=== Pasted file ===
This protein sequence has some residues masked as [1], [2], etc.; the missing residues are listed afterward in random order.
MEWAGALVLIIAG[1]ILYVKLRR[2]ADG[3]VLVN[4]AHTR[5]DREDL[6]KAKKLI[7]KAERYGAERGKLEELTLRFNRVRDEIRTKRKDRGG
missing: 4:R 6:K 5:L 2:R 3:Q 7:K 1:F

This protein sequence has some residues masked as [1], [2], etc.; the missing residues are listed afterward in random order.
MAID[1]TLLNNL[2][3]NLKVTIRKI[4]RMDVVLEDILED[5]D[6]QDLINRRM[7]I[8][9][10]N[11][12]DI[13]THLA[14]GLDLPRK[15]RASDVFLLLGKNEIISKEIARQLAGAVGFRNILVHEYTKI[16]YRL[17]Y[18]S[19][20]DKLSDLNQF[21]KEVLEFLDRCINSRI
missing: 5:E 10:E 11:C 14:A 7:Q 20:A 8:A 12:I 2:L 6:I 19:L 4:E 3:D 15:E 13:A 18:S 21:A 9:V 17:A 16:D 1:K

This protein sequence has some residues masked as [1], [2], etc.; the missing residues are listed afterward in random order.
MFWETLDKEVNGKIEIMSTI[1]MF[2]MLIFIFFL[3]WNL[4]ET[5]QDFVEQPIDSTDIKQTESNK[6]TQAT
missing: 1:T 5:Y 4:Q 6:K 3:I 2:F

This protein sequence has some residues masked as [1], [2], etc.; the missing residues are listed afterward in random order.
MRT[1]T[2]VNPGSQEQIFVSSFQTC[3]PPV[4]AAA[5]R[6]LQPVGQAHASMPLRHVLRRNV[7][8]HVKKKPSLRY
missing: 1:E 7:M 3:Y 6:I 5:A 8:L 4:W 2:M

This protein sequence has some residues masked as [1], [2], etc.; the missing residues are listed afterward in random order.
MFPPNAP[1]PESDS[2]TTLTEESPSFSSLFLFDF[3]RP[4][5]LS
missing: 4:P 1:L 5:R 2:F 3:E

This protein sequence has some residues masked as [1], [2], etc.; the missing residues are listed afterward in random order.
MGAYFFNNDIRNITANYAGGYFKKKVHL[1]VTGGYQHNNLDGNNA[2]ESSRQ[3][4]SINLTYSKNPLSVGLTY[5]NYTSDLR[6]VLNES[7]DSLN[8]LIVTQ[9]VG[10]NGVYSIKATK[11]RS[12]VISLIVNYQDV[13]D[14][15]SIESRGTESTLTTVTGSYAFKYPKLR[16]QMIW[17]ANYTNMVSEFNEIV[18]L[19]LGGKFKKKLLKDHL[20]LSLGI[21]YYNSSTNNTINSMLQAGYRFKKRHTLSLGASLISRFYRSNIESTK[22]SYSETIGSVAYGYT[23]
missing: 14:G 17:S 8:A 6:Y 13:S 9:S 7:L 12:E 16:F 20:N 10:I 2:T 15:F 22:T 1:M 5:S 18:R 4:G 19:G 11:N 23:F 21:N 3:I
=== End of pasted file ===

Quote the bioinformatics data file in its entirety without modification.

This protein sequence has some residues masked as [1], [2], etc.; the missing residues are listed afterward in random order.
MEWAGALVLIIAG[1]ILYVKLRR[2]ADG[3]VLVN[4]AHTR[5]DREDL[6]KAKKLI[7]KAERYGAERGKLEELTLRFNRVRDEIRTKRKDRGG
missing: 4:R 6:K 5:L 2:R 3:Q 7:K 1:F

This protein sequence has some residues masked as [1], [2], etc.; the missing residues are listed afterward in random order.
MAID[1]TLLNNL[2][3]NLKVTIRKI[4]RMDVVLEDILED[5]D[6]QDLINRRM[7]I[8][9][10]N[11][12]DI[13]THLA[14]GLDLPRK[15]RASDVFLLLGKNEIISKEIARQLAGAVGFRNILVHEYTKI[16]YRL[17]Y[18]S[19][20]DKLSDLNQF[21]KEVLEFLDRCINSRI
missing: 5:E 10:E 11:C 14:A 7:Q 20:A 8:A 12:I 2:L 6:I 19:L 4:E 3:D 15:E 13:A 18:S 21:A 9:V 17:A 16:D 1:K

This protein sequence has some residues masked as [1], [2], etc.; the missing residues are listed afterward in random order.
MFWETLDKEVNGKIEIMSTI[1]MF[2]MLIFIFFL[3]WNL[4]ET[5]QDFVEQPIDSTDIKQTESNK[6]TQAT
missing: 1:T 5:Y 4:Q 6:K 3:I 2:F

This protein sequence has some residues masked as [1], [2], etc.; the missing residues are listed afterward in random order.
MRT[1]T[2]VNPGSQEQIFVSSFQTC[3]PPV[4]AAA[5]R[6]LQPVGQAHASMPLRHVLRRNV[7][8]HVKKKPSLRY
missing: 1:E 7:M 3:Y 6:I 5:A 8:L 4:W 2:M

This protein sequence has some residues masked as [1], [2], etc.; the missing residues are listed afterward in random order.
MFPPNAP[1]PESDS[2]TTLTEESPSFSSLFLFDF[3]RP[4][5]LS
missing: 4:P 1:L 5:R 2:F 3:E

This protein sequence has some residues masked as [1], [2], etc.; the missing residues are listed afterward in random order.
MGAYFFNNDIRNITANYAGGYFKKKVHL[1]VTGGYQHNNLDGNNA[2]ESSRQ[3][4]SINLTYSKNPLSVGLTY[5]NYTSDLR[6]VLNES[7]DSLN[8]LIVTQ[9]VG[10]NGVYSIKATK[11]RS[12]VISLIVNYQDV[13]D[14][15]SIESRGTESTLTTVTGSYAFKYPKLR[16]QMIW[17]ANYTNMVSEFNEIV[18]L[19]LGGKFKKKLLKDHL[20]LSLGI[21]YYNSSTNNTINSMLQAGYRFKKRHTLSLGASLISRFYRSNIESTK[22]SYSETIGSVAYGYT[23]
missing: 14:G 17:S 8:A 6:Y 13:S 9:S 7:L 12:E 16:F 20:N 10:I 2:T 15:F 22:T 1:M 5:S 18:R 4:G 19:G 11:N 23:F 21:N 3:I